Small is beautiful at RHS Chelsea - don't miss the Artisan gardens!

An Alcove (Tokonoma) Garden - Best Artisan garden and Gold medal winner
If you're visiting Chelsea this week, make sure you visit the eight Artisan Gardens, hidden away in Serpentine Walk - a cluster of small gardens that will give you ideas for your patch at home and where you can get close enough to see the finer details of the planting. Overall winner is the Alcove Garden (above) designed by Kazuyuki Ishihara, which also won a Gold.
"Get Well Soon" - awarded a Silver medal (designed by Kati Crome and Maggie Hughes)
Right next door is "Get Well Soon", which won a silver medal. Sponsored by the National Botanic Garden of Wales and designed by Kati Crome and Maggie Hughes, this garden emphasises the ways in which plants can improve your health, and reflects many of the design features of the sponsor garden in Wales.
Motor Neurone Disease - A Hebridean Weaver's Garden - Gold medal winner
The Hebridean Weaver's Garden (above), designed by Jackie Setchfield and Martin Anderson to reflect the solitary life of an island inhabitant in the 1950s, trying to eke out a living from the land, also won a Gold medal. This is a delightful garden, that makes you realise just how far removed we are from island life in the heart of Chelsea during the Flower Show.
NSPCC Garden of Magical Childhood,  designed by Adam Woolcott and Jonathan Smith
The NSPCC Garden of Magical Childhood, designed by Adam Woolcott and Jonathan Smith, and winner of a Silver Gilt medal, reflects nostalgic concepts of our early years, with an enchanting tree house taking centre stage and a collection of vintage toys. Look out for all the pebbles in the wishing pond with their individual messages, inscribed by NSPCC supporters.
Um Garreg, designed by brothers Harry and David Rich, both first timers at Chelsea
Un Garreg (One Stone) also won a Gold medal - this garden, designed by Harry and David Rich - two brothers who are first timers at Chelsea, who've drawn on the Welsh landscape of Brecon where they grew up - is both simple and harmonious and would be easy to replicate at home, if you knew a good dry stone waller! 
Walkers' Pine Garden by Graham Bodle won a Silver medal
Walkers' Pine Garden, designed by Graham Bodle takes inspiration from some of Britain's great gardens including Rousham for the rill and Chatsworth for the gold leaf gilding on the obelisks, and shows just how much you can pack into a tiny space, with innovative planting and some interesting features. The wall sculpture celebrates RHS Chelsea's Centenary. 
Le Jardin De Yorkshire, designed by Alistair Baldwin Associates
Even simpler is the design of Le Jardin De Yorkshire, inspired by the county's successful bid to host the 2014 start of the Tour de France. The water feature at the front of the garden lists many of the villages and towns that cyclists will visit when they set off next year. This garden won a Silver Gilt medal for designer, Alistair Baldwin Associates.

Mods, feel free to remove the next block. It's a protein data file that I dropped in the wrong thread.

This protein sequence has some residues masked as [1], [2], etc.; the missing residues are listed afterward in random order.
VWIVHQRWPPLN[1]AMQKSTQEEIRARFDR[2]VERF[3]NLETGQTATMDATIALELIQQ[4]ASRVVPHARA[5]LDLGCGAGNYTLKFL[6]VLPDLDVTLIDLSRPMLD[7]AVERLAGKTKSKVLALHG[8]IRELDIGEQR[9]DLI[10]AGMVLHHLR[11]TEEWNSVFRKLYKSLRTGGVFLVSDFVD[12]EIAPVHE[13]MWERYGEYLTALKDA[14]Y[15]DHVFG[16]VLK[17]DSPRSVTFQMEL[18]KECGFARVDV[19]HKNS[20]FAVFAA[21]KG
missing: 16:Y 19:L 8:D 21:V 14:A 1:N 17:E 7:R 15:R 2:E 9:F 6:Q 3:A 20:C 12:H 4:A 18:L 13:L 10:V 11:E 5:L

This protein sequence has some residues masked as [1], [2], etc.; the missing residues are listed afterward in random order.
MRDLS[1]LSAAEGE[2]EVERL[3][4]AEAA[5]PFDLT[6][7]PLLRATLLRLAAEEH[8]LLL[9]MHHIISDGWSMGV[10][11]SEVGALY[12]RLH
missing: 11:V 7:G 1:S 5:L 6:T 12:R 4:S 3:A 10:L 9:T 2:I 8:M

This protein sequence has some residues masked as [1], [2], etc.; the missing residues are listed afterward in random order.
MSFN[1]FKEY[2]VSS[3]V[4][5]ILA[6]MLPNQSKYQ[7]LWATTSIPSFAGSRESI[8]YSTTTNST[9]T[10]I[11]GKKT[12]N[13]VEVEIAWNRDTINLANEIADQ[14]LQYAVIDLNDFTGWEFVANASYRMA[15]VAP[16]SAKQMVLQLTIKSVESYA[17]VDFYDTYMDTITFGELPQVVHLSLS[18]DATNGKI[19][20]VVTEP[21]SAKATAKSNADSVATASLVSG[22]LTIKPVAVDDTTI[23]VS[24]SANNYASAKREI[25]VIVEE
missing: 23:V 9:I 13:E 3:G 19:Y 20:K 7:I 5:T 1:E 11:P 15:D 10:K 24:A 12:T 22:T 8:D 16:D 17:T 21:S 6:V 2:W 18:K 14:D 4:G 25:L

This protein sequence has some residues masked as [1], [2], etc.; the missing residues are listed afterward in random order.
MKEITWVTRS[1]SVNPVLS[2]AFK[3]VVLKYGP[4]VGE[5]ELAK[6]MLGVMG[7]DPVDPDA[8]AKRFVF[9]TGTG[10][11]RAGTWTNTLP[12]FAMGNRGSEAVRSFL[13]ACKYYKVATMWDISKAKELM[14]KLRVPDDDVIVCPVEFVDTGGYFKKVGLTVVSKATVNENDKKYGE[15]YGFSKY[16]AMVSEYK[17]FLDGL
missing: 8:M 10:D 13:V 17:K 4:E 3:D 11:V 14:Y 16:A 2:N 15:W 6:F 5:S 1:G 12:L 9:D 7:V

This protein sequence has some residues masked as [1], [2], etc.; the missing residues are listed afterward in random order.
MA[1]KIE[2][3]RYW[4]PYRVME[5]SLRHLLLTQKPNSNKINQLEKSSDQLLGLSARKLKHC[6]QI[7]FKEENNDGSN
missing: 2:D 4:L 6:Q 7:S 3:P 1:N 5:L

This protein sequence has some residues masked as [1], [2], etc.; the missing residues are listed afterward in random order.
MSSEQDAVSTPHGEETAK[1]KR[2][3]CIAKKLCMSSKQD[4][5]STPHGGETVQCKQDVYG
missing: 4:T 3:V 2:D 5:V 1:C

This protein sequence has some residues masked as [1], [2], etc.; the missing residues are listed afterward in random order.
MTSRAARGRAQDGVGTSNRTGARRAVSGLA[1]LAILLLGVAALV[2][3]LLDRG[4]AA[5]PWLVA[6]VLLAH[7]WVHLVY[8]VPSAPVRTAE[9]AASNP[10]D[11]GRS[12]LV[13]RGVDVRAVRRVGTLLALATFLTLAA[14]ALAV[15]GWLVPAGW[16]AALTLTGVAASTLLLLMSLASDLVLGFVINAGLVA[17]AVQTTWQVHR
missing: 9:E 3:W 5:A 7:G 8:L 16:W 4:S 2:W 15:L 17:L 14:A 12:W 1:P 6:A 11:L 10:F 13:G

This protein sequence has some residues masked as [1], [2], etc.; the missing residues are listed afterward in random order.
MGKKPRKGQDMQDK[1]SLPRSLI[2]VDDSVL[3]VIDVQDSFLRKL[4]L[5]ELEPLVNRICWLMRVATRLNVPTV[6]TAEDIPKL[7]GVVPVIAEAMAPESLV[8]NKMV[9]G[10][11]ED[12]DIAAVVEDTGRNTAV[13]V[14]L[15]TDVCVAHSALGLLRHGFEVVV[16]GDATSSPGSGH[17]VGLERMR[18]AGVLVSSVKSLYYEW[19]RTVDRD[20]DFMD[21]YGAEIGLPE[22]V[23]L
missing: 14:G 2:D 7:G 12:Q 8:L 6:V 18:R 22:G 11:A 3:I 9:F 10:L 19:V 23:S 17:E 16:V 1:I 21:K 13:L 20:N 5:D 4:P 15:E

The Herbert Smith Freehills Garden for WaterAid - a blaze of marigolds
The Herbert Smith Freehills Garden for WaterAid is inspired by the the work of the charity WaterAid in India - a blaze of colour, reflecting the benefits of access to clean water, improved hygiene and sanitation, even when water is scarce. Designed by Patricia Thirion and Janet Honour and winner of a Gold medal.
To see Gold Medal gardens in the Show Garden category at Chelsea this year, click here


  1. How delightful they all are! Thanks Charlotte, for sharing with those of us not attending. These are a real treat and seem so much more like real garden places than some of the larger works.

  2. Not a huge fan, to be honest. Too much that seems like forced cuteness. I do like the WaterAid garden, maybe just because of the reference to India and the very Indian use of so many marigolds.

  3. Charlotte, Thanks so much for your posting today. I wish that some day I could get to the Chelsea Garden Show. When any one of you from over on the other side of the Big Pond post photos of the show, I get jealous. It is such a creative garden show. I always get an idea or two when I see photos from there. Thanks again.

  4. Hi Charlotte,
    We haven't been able to get to Chelsea, but will be at Hampton Court this year. The artisan gardens are what it's all about, and they look quite special. All too often the large displays by noted designers leave me cold. The 'Stop the Spread' garden, although very clever, was I feel wrongly placed at such a show. It's designer quite rightly sources her plants from uk nurseries such as Hilliers, and that's commendable, but most designers and landscapers today are the main culprits when it comes to the import of diseased foreign specimen shrubs. Perhaps it could instead be made into a permanent display in Hyde Park for future generations to take note. There are sadly too many gardens at shows now with some sort of agenda, and the artisan gardens you mention bring it all back to the core of what it's all about. Pleasing to the eye. Thanks for the interesting post.


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